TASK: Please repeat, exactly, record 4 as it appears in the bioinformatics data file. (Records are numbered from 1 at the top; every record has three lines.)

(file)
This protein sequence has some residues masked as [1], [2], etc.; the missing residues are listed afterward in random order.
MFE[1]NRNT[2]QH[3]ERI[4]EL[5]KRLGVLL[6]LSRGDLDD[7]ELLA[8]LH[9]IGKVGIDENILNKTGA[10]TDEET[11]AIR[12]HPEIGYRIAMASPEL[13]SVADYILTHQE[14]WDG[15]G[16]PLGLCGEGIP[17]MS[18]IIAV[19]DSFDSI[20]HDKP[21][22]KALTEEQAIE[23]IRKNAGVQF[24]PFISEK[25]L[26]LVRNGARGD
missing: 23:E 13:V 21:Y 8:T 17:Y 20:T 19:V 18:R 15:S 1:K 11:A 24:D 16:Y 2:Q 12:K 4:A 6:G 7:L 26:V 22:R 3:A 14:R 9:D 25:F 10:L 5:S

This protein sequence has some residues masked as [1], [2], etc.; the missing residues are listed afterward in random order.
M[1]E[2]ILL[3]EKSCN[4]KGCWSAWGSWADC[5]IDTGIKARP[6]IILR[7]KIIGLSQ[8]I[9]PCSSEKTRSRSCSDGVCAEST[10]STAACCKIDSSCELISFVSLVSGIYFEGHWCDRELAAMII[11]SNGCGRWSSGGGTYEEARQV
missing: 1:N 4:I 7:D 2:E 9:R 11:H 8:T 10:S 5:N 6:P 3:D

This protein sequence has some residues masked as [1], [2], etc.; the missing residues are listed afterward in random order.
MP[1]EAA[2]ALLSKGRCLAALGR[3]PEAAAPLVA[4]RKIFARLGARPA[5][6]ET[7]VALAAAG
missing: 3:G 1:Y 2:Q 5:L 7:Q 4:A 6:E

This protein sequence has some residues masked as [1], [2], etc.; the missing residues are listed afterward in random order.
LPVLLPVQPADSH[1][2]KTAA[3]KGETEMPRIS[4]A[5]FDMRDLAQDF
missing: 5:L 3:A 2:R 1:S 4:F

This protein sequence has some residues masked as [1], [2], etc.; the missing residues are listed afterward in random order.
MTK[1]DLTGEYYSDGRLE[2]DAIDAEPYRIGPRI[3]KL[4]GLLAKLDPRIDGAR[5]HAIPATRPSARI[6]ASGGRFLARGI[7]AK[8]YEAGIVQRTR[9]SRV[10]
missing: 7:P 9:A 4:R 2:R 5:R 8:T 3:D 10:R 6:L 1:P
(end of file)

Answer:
This protein sequence has some residues masked as [1], [2], etc.; the missing residues are listed afterward in random order.
LPVLLPVQPADSH[1][2]KTAA[3]KGETEMPRIS[4]A[5]FDMRDLAQDF
missing: 5:L 3:A 2:R 1:S 4:F